Nicholas (10): I love roast chicken. I bagsy* one of the legs. (For those readers among us who are unfamiliar with this fantastic British word, it means “claim”.)

Tim: I get the other one.

Maureen: Fair enough. What does everyone think?

Andrew: I’m not sure about the carrots.

Maureen: When you say, “not sure,” do you really mean, “I don’t like.”

Andrew (14): Well, no. Before I wasn’t sure. But now that I’ve had a few bites, I now know I mean I don’t like them.

Nicholas: I don’t like them either, and you know how much I like carrots.

Maureen: What don’t you like about them. Is it all the orange zest?

Nicholas: I guess so. I just prefer the other type you always make.

Maureen: OK. I’ll go back to the usual way the next time. I’ve been making that version, with carrots and honey, for years. That’s a Jamie recipe too. (Important note: I spent a good amount of time following this Sunday lunch trying to find exactly what Jamie book our beloved carrot recipe  is from, but to no avail. So I’m pretty sure it’s a Jamie recipe, but now I have to proof to back it up. This is the problem with having more than 150 cookbooks. Things can get muddled over time.)

Tim: The chicken is good, but I can’t see how it’s much different from any other roast chicken we’ve had over the years.

Maureen: I think the ability to be creative with a roast chicken recipe is somewhat limited. This version is fine and it works. The good thing about it, particularly for less confident cooks, is it includes directions on all the side vegetables to have with it. That’s a nice touch.

Nicholas: Other than the carrots, which we already decided we didn’t like.

Maureen: Fair enough. (Looking at the nearly empty serving platter). There’s one problem with this recipe though: We’re supposed to get two meals out of it.

Tim: Ha! Well, we do have a teenage boy at the table, and we are greedy when it comes to roast chicken, so maybe that’s the difference.

Cook’s Notes: Once I followed Jamie’s instructions to the letter, I realised that amendments were going to have to be made, otherwise we were going to end up having a variation of brown water on top of our chicken. So after I added just plain water, and tasted the flavourless “gravy,” I added the necessary amount of chicken stock cubes. So if you do make this, don’t add 600 ml of boiling water, add 600ml of chicken stock. You can thank me later.)

 

“Mothership Sunday Roast Chicken” from “Save With Jamie”

“The Best Roast Chicken Ever” from “The Skinny French Kitchen”

Maureen: The best roast chicken ever is a pretty bold claim. What do you think?

Tim: It’s good.

Andrew (13): I agree.

Maureen: Sure, it’s good. But is it THE BEST?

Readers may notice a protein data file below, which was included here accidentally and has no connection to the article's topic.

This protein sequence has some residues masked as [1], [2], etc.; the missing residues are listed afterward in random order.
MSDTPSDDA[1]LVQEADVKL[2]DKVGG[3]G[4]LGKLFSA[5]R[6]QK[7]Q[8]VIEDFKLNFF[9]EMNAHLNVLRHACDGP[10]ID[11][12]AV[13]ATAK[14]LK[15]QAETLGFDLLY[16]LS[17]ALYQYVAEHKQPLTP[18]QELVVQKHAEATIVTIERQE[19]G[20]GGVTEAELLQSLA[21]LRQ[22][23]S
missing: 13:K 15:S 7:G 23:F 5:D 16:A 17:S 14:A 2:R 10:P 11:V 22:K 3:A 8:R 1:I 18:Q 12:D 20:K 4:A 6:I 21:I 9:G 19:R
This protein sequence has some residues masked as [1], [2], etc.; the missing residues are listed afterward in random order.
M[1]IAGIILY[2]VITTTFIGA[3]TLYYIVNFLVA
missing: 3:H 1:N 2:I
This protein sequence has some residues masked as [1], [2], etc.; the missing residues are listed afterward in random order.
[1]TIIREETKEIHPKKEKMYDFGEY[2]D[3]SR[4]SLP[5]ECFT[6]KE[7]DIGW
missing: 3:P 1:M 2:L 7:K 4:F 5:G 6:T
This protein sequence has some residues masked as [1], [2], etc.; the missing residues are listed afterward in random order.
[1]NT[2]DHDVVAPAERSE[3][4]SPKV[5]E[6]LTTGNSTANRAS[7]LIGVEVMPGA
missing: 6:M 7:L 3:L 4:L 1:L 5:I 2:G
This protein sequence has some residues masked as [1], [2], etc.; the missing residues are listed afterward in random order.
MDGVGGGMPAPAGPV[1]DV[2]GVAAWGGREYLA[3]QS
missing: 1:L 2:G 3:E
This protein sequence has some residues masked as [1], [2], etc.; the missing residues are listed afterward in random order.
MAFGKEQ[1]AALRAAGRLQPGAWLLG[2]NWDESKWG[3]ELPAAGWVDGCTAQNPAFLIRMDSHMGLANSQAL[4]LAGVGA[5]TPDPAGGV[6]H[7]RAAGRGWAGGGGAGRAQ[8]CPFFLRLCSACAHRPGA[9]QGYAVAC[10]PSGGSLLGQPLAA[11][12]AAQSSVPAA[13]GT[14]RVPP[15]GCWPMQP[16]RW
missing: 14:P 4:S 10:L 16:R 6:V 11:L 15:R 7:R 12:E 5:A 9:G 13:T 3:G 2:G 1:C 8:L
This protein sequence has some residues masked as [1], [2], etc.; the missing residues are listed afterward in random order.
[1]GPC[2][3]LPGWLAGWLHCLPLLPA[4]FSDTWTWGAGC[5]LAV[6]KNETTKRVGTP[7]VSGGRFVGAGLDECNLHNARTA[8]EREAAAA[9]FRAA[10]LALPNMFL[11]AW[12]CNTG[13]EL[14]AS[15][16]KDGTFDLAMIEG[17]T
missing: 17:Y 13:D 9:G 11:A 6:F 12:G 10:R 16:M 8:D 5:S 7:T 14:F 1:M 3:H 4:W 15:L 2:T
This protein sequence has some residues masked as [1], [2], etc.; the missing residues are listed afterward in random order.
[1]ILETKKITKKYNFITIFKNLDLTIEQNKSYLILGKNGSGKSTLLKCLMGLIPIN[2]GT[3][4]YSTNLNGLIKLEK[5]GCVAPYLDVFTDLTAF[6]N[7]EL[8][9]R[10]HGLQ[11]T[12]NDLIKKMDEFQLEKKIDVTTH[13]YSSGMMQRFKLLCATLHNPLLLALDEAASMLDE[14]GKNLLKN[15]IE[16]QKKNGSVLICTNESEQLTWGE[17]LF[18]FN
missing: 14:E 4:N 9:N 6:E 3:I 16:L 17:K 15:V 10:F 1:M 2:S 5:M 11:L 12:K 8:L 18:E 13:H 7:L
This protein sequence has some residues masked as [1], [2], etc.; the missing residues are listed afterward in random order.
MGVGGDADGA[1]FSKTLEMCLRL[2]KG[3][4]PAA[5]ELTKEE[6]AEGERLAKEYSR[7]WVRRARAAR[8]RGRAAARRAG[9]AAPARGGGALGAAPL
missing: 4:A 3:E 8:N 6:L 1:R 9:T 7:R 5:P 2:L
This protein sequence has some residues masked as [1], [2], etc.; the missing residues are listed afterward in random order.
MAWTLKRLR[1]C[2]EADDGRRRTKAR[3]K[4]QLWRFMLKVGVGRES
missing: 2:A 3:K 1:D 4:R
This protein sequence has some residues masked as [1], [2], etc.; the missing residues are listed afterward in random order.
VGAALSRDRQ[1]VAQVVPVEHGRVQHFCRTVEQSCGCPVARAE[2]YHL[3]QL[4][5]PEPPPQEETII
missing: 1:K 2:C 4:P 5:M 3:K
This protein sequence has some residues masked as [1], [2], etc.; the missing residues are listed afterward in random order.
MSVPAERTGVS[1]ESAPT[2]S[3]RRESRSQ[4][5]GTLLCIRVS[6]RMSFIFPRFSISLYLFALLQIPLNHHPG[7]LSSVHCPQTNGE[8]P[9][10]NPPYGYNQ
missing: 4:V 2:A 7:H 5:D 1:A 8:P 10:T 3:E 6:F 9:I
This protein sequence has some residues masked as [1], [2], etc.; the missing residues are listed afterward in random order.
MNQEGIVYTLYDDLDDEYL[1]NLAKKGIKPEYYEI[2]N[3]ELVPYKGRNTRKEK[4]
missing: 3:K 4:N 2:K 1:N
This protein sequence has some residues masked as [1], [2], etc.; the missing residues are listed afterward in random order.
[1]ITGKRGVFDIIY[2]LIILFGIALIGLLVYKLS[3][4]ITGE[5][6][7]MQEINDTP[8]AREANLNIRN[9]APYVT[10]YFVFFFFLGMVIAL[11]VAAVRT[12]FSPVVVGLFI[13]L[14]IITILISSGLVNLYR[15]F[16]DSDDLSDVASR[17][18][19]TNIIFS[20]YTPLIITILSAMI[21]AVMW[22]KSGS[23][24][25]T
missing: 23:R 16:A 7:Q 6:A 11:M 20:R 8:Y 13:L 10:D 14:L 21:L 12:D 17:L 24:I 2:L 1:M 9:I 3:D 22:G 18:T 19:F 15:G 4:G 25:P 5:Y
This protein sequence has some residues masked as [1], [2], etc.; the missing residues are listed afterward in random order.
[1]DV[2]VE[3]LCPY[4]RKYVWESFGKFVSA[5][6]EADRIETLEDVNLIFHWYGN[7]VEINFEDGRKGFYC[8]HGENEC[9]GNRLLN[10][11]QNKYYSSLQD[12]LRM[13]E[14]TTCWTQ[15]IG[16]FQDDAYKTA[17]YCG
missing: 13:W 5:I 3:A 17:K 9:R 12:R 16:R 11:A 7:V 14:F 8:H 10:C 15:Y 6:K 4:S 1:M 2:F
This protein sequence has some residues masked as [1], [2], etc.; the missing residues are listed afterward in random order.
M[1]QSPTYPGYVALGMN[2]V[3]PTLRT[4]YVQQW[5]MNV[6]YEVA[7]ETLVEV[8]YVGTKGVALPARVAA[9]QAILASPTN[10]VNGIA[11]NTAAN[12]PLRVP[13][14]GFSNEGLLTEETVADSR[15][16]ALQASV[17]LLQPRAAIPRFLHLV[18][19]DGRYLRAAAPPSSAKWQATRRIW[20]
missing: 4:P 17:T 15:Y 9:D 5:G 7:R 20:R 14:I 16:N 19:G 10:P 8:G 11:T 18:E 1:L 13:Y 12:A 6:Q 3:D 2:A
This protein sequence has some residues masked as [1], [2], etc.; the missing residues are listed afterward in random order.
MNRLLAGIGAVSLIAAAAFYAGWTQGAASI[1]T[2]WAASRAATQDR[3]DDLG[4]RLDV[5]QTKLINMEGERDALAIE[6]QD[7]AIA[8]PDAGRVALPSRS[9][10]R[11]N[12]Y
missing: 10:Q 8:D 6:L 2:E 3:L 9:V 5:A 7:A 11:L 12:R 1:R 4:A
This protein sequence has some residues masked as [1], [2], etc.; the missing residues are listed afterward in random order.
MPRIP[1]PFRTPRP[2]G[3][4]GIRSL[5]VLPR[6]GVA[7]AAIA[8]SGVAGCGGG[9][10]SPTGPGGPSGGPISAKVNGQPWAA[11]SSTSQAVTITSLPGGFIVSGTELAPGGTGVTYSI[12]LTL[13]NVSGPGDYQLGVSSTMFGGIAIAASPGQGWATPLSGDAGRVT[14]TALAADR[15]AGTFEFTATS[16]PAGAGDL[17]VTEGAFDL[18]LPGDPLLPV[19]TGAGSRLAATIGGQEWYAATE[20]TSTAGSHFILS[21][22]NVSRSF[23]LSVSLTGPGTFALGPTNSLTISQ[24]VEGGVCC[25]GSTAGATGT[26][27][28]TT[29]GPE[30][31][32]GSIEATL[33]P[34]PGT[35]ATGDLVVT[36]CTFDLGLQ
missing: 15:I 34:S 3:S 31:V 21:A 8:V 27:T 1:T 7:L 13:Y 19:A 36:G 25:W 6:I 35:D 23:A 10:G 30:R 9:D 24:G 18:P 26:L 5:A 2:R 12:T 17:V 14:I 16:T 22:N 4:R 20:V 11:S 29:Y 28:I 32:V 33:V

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Nicholas (10): That’s hard to say. Roast chicken is always good.

Maureen: That’s true. Maybe we could say that it’s ONE of the best. We couldn’t say it was the best.

Andrew: That makes sense.

Maureen: Was it a faff to make, Tim, since you had to fry up the mushrooms and herbs and then stuff them under the skin?

Tim: No, it wasn’t too bad. It’s Sunday lunch– it’s worth the effort.

Maureen: I have to point out is her “skinny tip” for this recipe is to just get a smaller chicken so that everyone will have smaller portions. That’s just silly, if you ask me. So I got a bigger chicken and now we can have chicken pot pie later this week with the leftovers.

Tim: Yum. Chicken pot pie.

Maureen: Indeed. So maybe this wasn’t the best roast chicken ever, but it might be the best chicken pot pie ever, with the added mushrooms and whatnot. Watch this space.

“The Best Roast Chicken Ever” from “The Skinny French Kitchen”

“Super-Crispy Roast Chicken” from “It’s All Good”

I have an admission. I’ve been using this recipe every week for over a month now and have yet to take a picture of the chicken. Now why is that? Because it’s so very good, that’s why. I forget to get the camera out. Every. Single. Time.

So, instead here is the picture I took of my glass of wine while roasting the chicken. And believe me, I don’t leave the kitchen when I am cooking this because it smells so good.

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It’s a wonderfully simple recipe. Half an onion and half a lemon wedged up the chicken, after drying it and then just pile on the salt and a little pepper having applied a little olive oil to the skin. Baste every half an hour for 90 minutes. Ta da! Done! And it makes proper good gravy too.

I know I have said how I will start making whichever recipe for roast chicken I have discovered that month, but truly this is it.  I have found my Holy Grail  of roast chicken recipes.

It is ALL good!

“Super-Crispy Roast Chicken” from “It’s All Good”